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MOD RESTING CURRENT ON K1JJ 813 X 813 RIG




 
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Author Topic: MOD RESTING CURRENT ON K1JJ 813 X 813 RIG  (Read 387 times)
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W2PFY
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« on: July 05, 2020, 01:16:33 PM »

Does anyone have their values of resting current on the above JJ transmitter. I am thinking there must be some lower limit of plate voltage where the modulator tubes will work and be close to class B? I addition, there must be a limit on how high the plate voltage can be raised to at zero bias before the plates melt?

I am trying to help a friend who constructed a JJ xmitter and I don't have time to run a setup to get the parameters I am looking for.

Thanks in advance for those who have experience with 813's at zero bias in an audio circuit.

Terry
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« Reply #1 on: July 05, 2020, 03:29:29 PM »

Does anyone have their values of resting current on the above JJ transmitter. I am thinking there must be some lower limit of plate voltage where the modulator tubes will work and be close to class B? I addition, there must be a limit on how high the plate voltage can be raised to at zero bias before the plates melt?

I am trying to help a friend who constructed a JJ xmitter and I don't have time to run a setup to get the parameters I am looking for.

Thanks in advance for those who have experience with 813's at zero bias in an audio circuit.

Terry

Hi Terry,


Coincidently, I'm working on and testing my new 813 rig now and playing with the GFZ MOSFET board.  Usually the 813 modulators idle around 50 mA per tube is my goal, depending on voltage.  At 1500V it takes about  +8 volts of positive bias to idle.  (Bias adjusted by the GFZ board)

At zero bias, you can ramp the HV up to about 2200V before they draw too much current and even start to show color which is too hot for carbon plate tubes.

But if you are using a variable HV supply, why let the tubes dictate where you set the HV?  Just add a few diodes in the fil CT lead and each diode will add about 0.6V of bias.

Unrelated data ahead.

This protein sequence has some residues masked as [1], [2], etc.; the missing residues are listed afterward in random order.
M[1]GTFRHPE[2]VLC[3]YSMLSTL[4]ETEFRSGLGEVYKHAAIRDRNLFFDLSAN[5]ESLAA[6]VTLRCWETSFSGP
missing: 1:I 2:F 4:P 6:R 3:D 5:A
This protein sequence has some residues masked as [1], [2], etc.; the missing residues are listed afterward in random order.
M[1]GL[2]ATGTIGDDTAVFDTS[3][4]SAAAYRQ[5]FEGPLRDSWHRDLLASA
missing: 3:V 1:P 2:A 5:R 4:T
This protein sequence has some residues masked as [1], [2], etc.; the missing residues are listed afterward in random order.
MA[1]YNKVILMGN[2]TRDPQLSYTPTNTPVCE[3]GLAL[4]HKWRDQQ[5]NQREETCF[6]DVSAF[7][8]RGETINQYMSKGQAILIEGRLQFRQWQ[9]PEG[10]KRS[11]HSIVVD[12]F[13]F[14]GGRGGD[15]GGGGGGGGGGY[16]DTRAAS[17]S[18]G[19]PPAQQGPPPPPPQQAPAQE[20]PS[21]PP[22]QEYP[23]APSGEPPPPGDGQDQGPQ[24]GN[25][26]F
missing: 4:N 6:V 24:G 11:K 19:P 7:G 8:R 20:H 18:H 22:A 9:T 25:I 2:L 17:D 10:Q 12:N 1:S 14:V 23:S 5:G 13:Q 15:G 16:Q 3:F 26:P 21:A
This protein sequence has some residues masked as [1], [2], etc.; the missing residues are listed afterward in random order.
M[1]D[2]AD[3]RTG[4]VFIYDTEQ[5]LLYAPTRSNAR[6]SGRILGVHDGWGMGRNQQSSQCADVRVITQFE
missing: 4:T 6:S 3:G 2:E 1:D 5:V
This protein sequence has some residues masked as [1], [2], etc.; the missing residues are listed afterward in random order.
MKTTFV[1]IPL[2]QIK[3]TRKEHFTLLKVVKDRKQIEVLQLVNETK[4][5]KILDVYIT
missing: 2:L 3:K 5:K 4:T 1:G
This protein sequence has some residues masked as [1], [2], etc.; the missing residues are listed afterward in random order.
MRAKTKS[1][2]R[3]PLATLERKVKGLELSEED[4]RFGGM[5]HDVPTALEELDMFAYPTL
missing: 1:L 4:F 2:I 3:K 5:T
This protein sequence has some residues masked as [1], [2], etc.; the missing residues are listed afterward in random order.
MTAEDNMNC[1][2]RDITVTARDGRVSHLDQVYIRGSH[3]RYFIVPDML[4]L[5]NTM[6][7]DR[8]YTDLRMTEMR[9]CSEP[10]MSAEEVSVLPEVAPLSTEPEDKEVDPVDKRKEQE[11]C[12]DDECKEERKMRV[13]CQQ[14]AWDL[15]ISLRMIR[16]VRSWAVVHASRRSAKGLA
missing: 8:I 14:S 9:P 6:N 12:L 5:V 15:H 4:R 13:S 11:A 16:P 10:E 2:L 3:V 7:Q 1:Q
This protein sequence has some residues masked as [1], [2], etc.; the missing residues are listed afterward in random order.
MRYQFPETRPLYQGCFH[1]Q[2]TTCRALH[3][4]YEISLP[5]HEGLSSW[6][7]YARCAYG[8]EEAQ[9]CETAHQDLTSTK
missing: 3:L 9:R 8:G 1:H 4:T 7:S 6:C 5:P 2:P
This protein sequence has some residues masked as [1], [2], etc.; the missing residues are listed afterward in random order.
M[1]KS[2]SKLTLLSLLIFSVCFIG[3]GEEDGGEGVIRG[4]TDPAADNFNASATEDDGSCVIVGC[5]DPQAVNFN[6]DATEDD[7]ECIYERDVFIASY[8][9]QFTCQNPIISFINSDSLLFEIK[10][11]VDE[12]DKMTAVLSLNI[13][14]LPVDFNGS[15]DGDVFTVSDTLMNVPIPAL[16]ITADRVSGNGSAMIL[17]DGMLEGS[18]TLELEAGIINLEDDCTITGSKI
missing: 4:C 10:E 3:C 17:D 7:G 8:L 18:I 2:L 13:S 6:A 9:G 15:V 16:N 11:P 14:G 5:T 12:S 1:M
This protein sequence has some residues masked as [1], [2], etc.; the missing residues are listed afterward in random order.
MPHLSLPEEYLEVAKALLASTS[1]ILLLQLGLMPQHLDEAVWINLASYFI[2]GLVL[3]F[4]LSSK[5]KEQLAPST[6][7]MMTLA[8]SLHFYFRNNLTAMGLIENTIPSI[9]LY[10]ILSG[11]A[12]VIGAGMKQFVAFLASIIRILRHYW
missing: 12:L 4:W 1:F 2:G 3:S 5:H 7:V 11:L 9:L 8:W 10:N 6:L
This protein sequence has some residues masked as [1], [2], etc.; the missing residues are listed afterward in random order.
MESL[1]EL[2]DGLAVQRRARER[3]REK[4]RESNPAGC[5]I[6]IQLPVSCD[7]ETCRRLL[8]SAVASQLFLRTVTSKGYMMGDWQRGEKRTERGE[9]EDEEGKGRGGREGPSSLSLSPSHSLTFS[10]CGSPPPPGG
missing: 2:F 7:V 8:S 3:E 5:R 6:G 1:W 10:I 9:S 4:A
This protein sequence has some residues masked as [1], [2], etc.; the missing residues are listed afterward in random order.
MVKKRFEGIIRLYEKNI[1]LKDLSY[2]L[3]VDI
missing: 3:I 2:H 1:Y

2500V is a great HV level for 813s X 813s and will mean some negative bias. But to answer your question, I found that 2200V max was about right for zero bias.

Just multiply the voltage X the idle current per tube and shoot for a dissipation of 1/2 the tube rating. So, 2200V X 28 mA each = 60 watts each.  Or add some diodes to reduce the idle.

The best way is to estimate the idle like this and then run some tones to see what the IMD and waveforms look like. You may find it makes little difference to beat the tubes when you can back the idle off a little.

BTW, I have the new 813 rig and the GFZ MOSFET board working with on-board negative feedback now. I had problems from ultra-sonics which I discovered today were caused by large wire wound resistors used in the NFB ladder.  I clip leaded in some 1/2 watt non-inductive resistors and my problems went away.

Time to take Yaz out for a long walk and a swim in the Salmon River.

T

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« Reply #2 on: July 06, 2020, 09:25:31 PM »

Quote
Time to take Yaz out for a long walk and a swim in the Salmon River.

Thanks Tom, I think you answered every question except one, do you have a Salmon River in CT or are you way up north in NYS near the Saint Lawrence Seaway at our Salmon River?

Another things that shows holes in my knowledge is positive bias on tubes. It was when I started looking at single ended audio amplifiers where for example, a person wanted to use a 100TL triode in class A and wanted to do it with a voltage that might give him a second chance at life if he came across the anode, that I first seen that application. Now my question is, with a high positive voltage on the grid, is the tube now pulsed more positive to give the tube monkey swing? I remember that in class A, most parameters are rather steady.

Thanks Terry
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« Reply #3 on: July 07, 2020, 01:10:00 AM »

Hi Terry -

There are probably several Salmon Rivers in every state...  Grin   Yaz had the time of his life running up and down the trails and diving into the river after sticks. He's three years old now and in his prime.

I've been working on the same 813 rig design as you are helping your friend with. I just finished up the negative feedback fine tuning and think it may be the best results I've seen. I have a tone at 1 KHz looking the same as one at 10KHz.  It sweeps cleanly from 15 Hz to 12 KHz now.   The GFZ MOSFET audio driver board is a major part of the rig for these kind of results.

I want this rig to be a showpiece to how loud and clean a pair of 813s modulated by a triode-connected pair can sound. This one is almost there.

Anyway, a positive bias will not change anything except put the tube on a different point on its transfer curve. Hopefully the line is still linear/straight there. The monkey swing will be the same once it is idled properly at that voltage. I have used positive bias on the 3-500Z amplifier at 1500 volts to get a super clean -45 DB 3rd order stage.  It's just a tool to use for more flexibility.

T
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We die three times; when our body expires,  when we are buried and when our name is uttered for the last time.  All my dogs are named "Yaz."
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« Reply #4 on: July 09, 2020, 12:01:37 PM »

Thanks Tom for all your help and inspiration.


 
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